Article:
Nokia Launching “Ad Labs” To Educate Agencies

Nokia is trying to fix what they call “a black art, practiced in a cottage-industry fashion.” In other words; mobile marketing deployment and education. They’re introducing a series of “Ad Labs” aimed at training the staff of advertising agencies about the intricacies of mobile advertising. The program will be aimed at integrating various mobile advertising …   Read More

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Nokia is trying to fix what they call “a black art, practiced in a cottage-industry fashion.” In other words; mobile marketing deployment and education. They’re introducing a series of “Ad Labs” aimed at training the staff of advertising agencies about the intricacies of mobile advertising.

The program will be aimed at integrating various mobile advertising formats together to improve customer engagement. Advertisers will be able to plan and execute campaigns, with their target audience in mind, and also be able to measure their effectiveness along the way.

Several companies like Mobiqa, Mobile Acuity, uLocate, and more have already signed up for the alliance because they provide services such as image recognition, digital coupons, mobile barcodes and location based targeting, etc.

By establishing offices in advertising hotbeds such as Boston and London, they hope to provide a catalyst to the mobile advertising ecosystem and boost knowledge and understanding of mobile marketing practices and techniques overall. Mike Baker, head of advertising for Nokia, stated…

“…with so many mobile ad technologies now available, discussions about reach and measurement are no longer relevant, but rather it’s creativity (or the lack of it) which is responsible for holding back the medium…”

While I agree somewhat that there’s a lacking of creativity behind most mobile marketing campaigns, there’s still only so much mobile devices can do right now. Beyond traditional SMS and WAP campaigns, there’s not much feature-set available for creativity. Things like Bluetooth advertising and QR-codes are making traction, but again the feature-set on most mobile phones won’t support things like barcode-recognition out-of-the-box. I’m not saying these mediums won’t be successful in the future, but for right now there’s not much available beyond SMS and WAP that will reach the masses.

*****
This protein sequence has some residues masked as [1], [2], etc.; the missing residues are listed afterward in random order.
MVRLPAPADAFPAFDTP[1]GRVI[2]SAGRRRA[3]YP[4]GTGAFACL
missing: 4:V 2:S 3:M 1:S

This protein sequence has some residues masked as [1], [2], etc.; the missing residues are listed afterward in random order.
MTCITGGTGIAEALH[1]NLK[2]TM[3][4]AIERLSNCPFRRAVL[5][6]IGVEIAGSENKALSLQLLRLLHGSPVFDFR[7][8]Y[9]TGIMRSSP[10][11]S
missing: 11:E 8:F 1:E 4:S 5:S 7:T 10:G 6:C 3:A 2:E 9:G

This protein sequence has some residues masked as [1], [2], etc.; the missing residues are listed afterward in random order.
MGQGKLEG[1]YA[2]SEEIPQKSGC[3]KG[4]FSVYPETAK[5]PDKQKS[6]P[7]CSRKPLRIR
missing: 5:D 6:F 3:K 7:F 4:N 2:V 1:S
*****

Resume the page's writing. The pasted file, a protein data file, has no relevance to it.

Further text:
Technologies like server-based image-recognition will be at the forefront only because it doesn’t rely on special mobile device circumstances like applications or special features. Creative services that utilize SMS like mobile ticketing and mobile coupons will also see a rise quickly because of the same reason.

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3 comments

  1. wrong

    You dont need to train staff if the mobile ticketing integrates with there current EPOS/chip and pin system.

  2. Sarah at Bango

    NikeID is a great case in point of what can be done on mobile. Yes I agree that integrating SMS or WAP campaigns into mobile ticketing and coupons is a great way to pull people in the store to buy. It can be done but there are logistics problems, including training in-store staff on what to do when a user presents a bar code on their phone!

    That aside, you can still be creative and engaging on the mobile web. The NikeID campaign (developed by AKQA) enables Nike fans to create their own trainers based on colorful pictures they take on their camera phone. It uses a combination of MMS and the mobile web to allow the image of their customized trainer to be saved as a wallpaper but importantly they are given a unique code to enter online if they wish to purchase the trainers.

    Do take a look at the NikeID and the Smirnoff mobile campaigns to get an idea of where we can go with mobile – http://blog.bango.com

    Sarah Keefe
    VP Marketing at Bango

  3. Eydie

    Thanks for elaborating on what I mentioned in an earlier post: http://www.mobilemarketingwatch.com/mobilecontinuing-education-for-marketers/

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